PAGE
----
In the latest salvo against fast-food chains, KFC is being sued for frying its chicken in cooking oils that contain trans fats, which can contribute to heart disease and diabetes. Here's the skinny on the fat fight:
Why doesn't KFC use a healthier oil? Like most fast-food chains, KFC cooks with partially hydrogenated vegetable oil, which doesn't turn rancid as quickly as healthier, nonhydrogenated oils. "Extra crispy" chicken may also taste better when fried in this oil. "The flavor is crunchier, and you don't get that feeling of fat coating your mouth," says Ted Labuza, a food scientist at the University of Minnesota. But the oil does have dangerous trans-fatty acids.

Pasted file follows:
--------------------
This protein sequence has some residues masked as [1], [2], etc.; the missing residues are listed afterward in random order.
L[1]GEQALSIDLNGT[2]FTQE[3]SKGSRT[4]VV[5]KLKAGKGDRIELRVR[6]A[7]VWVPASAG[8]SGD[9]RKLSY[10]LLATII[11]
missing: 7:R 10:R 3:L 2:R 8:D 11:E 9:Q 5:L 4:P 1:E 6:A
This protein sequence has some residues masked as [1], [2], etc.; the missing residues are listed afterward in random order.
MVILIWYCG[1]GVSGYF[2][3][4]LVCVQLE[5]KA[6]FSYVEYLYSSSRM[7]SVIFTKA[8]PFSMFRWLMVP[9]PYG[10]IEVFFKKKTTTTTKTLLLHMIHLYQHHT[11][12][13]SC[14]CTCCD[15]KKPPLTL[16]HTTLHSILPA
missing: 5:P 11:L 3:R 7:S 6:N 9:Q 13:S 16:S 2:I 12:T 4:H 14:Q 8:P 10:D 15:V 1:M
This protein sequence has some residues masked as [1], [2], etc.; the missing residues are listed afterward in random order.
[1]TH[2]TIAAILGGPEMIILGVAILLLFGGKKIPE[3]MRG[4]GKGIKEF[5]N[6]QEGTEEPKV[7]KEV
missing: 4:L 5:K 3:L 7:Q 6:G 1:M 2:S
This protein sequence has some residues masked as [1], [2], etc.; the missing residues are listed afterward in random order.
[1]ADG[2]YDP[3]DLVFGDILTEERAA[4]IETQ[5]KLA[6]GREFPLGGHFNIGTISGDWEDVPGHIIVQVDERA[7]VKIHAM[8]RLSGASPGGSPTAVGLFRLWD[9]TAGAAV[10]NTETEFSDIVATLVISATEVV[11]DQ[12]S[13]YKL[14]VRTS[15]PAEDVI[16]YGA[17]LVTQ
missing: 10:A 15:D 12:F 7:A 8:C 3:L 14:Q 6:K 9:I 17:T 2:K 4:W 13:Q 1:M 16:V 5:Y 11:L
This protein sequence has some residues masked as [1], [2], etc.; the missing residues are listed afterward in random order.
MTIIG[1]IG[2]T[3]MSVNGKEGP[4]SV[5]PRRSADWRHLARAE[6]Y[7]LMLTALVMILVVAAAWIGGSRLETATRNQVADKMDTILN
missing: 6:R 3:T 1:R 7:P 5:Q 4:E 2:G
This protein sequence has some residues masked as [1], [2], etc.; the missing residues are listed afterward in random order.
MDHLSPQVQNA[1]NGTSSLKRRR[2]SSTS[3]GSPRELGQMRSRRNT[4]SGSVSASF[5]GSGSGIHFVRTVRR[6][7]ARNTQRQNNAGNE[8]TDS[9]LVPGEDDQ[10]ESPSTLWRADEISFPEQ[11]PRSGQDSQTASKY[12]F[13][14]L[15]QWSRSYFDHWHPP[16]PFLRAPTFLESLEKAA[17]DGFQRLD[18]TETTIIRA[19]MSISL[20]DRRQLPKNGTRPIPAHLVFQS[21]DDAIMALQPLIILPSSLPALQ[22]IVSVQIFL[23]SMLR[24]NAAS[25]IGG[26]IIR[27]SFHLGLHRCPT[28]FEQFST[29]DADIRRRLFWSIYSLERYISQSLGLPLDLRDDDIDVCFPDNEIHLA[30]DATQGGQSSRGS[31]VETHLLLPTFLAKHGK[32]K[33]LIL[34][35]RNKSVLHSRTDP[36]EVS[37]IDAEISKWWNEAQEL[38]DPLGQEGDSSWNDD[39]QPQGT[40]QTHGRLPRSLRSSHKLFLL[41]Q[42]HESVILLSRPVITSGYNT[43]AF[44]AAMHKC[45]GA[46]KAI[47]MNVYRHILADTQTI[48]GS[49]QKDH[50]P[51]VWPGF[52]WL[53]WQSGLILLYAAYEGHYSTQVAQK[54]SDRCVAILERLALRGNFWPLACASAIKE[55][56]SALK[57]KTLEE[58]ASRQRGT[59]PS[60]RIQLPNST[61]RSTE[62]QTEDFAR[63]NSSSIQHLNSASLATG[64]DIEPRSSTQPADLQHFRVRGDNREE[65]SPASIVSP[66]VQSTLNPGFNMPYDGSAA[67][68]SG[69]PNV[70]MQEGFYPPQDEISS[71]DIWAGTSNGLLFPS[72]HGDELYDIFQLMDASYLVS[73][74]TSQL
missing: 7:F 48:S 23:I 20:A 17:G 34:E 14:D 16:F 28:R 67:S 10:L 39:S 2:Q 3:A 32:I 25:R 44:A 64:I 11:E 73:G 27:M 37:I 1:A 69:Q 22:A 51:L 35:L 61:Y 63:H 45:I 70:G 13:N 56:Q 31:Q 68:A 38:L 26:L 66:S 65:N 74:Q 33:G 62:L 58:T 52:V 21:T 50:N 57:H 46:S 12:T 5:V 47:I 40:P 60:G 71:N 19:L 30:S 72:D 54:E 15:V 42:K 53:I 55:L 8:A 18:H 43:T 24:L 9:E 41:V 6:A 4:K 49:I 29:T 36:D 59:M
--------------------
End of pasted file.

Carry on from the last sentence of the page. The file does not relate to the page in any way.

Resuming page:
What's so bad about trans fat? It raises one's bad cholesterol, which boosts the risk of coronary disease. A federal dietary panel has recommended that people consume no more than 2 g per day.
Is KFC's food really that unhealthy? The company says its products "meet or exceed all government regulations." But as the Center for Science in the Public Interest, the activist group behind the lawsuit, points out, a three-piece extra-crispy combo meal contains as much as 15 g of trans fat--more than a person should ingest in a week.
What are other chains doing? Wendy's plans to eliminate trans fats from its food; the Cheesecake Factory is doing so already. McDonald's backpedaled on a promise to cut trans fats and says it's studying alternative oils, as is Burger King.